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Source: review by IRB suggests Suiter's death was suicide

Posted: 11:32 AM, Aug 27, 2018
Updated: 2018-08-28 11:38:55Z
Source: IRB review suggests Suiter suicide

It has been nine months since the death of Baltimore Homicide Detective Sean Suiter and an group appointed by former Commissioner Darryl De Sousa now says Suiter might have killed himself. 

Earlier this year, Darryl De Sousa created an Independent Review Board  (IRB) to look into the death of Sean Suiter and the investigation that immediately followed. The group made up of eight people, including some former BPD homicide detectives, were tasked to not only investigate the death of Sean Suiter, but to look into the department's crime scene investigation tactics as well as the interaction between the police and the community. 

The final report was originally due at the end of July but as of Friday, the board says it is still finalizing the report. But sources tell WMAR-2 News Investigative Reporter Brian Keubler that the IRB's conclusion suggests Sean Suiter may have committed suicide rather than the original ruling of homicide by the state medical examiner's office. It is important to note the IRB cannot make a final conclusion on this case, but they can release their opinion on what happened.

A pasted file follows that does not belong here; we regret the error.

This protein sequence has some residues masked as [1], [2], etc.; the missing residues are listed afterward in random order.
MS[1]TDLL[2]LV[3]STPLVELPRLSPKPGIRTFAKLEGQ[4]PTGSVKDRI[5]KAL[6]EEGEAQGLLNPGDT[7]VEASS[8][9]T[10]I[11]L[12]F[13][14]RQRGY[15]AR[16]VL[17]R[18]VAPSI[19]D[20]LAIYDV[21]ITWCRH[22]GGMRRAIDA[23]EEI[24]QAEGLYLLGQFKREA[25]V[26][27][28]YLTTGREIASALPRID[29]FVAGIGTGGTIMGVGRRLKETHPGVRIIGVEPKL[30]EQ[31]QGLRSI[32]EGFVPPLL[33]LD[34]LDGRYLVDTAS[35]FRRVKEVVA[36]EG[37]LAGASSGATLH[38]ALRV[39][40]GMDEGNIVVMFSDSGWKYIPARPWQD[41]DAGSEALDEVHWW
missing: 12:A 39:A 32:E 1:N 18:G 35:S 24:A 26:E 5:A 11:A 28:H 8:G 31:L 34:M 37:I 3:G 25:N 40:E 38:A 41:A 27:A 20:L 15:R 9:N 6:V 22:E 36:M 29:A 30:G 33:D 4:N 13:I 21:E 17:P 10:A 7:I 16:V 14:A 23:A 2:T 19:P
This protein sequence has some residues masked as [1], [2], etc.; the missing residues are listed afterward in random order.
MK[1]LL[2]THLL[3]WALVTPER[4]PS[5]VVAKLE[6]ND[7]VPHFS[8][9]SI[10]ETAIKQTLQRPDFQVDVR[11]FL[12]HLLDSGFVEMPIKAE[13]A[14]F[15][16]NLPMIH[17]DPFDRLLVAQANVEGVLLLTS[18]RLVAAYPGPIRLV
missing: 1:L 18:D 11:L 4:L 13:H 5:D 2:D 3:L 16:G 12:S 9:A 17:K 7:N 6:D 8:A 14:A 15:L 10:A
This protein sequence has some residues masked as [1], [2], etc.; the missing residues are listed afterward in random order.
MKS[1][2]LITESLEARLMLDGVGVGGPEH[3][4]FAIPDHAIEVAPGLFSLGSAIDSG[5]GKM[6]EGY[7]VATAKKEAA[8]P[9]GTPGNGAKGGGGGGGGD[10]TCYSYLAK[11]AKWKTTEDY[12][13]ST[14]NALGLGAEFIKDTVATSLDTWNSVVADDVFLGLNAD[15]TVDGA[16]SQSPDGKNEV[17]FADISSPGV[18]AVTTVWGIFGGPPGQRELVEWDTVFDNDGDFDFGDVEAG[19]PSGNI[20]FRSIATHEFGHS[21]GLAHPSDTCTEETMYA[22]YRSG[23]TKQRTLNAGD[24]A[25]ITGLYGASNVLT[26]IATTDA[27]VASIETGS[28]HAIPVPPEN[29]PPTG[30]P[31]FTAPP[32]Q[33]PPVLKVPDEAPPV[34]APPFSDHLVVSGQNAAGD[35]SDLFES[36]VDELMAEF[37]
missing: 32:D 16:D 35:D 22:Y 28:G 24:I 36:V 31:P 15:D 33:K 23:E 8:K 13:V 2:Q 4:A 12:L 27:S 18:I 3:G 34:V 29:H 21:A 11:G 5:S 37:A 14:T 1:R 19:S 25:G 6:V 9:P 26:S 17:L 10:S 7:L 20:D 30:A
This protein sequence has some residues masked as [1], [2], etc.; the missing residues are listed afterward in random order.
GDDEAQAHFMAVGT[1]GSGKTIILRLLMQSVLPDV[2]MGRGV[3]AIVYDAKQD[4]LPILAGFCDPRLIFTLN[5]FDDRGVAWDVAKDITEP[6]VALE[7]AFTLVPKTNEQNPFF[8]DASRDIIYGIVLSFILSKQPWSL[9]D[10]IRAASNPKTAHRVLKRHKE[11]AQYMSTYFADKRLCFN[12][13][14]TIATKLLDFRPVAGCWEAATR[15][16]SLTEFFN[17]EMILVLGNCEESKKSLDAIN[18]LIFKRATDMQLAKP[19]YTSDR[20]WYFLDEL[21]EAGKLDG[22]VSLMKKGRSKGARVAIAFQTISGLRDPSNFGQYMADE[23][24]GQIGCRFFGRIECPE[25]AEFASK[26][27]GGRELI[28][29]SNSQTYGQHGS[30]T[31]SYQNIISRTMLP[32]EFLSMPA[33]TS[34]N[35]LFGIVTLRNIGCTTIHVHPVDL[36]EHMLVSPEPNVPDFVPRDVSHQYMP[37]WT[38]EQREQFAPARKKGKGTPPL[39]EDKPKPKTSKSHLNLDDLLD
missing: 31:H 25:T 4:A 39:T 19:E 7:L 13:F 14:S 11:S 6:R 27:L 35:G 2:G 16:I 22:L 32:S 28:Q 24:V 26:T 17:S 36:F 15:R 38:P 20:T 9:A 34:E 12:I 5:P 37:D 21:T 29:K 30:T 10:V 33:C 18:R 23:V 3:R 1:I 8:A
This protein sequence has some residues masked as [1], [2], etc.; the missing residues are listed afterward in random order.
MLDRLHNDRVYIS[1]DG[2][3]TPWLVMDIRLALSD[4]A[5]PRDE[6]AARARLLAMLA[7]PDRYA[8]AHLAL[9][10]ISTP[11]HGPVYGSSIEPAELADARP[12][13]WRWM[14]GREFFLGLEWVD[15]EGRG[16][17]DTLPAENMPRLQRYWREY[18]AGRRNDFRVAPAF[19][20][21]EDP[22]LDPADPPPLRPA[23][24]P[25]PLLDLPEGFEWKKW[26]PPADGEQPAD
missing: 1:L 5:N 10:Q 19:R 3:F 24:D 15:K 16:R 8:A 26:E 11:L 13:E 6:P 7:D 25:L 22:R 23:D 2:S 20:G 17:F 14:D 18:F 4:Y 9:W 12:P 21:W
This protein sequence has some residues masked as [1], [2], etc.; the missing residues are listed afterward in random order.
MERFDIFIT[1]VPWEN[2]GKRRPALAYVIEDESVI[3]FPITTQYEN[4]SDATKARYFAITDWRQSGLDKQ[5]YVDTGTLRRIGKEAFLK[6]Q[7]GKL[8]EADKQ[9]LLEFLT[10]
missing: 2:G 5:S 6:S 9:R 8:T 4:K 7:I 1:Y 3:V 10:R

The medical examiner would have to change manner and cause of death determination in order to formally change Suiter's death to suicide. 

Detective Suiter was killed on November 15 after being shot in the head while investigating a previous homicide on Bennett Place in West Baltimore. Suiter was killed by his own gun that forensics show was fired three times. Sources say Suiter was fatally shot from behind his ear. The trajectory of the bullet, a brief, yet unintelligible radio transmission along with other physical evidence suggested a struggle which still leads many inside the department to believe Suiter's death was a homicide.

It is unclear what further evidence led the IRB to conclude suicide.

In a brief open call on Friday, the board said it would be up to the Mayor's Office or the Interim Baltimore Police Commissioner as to when the final report would be made public.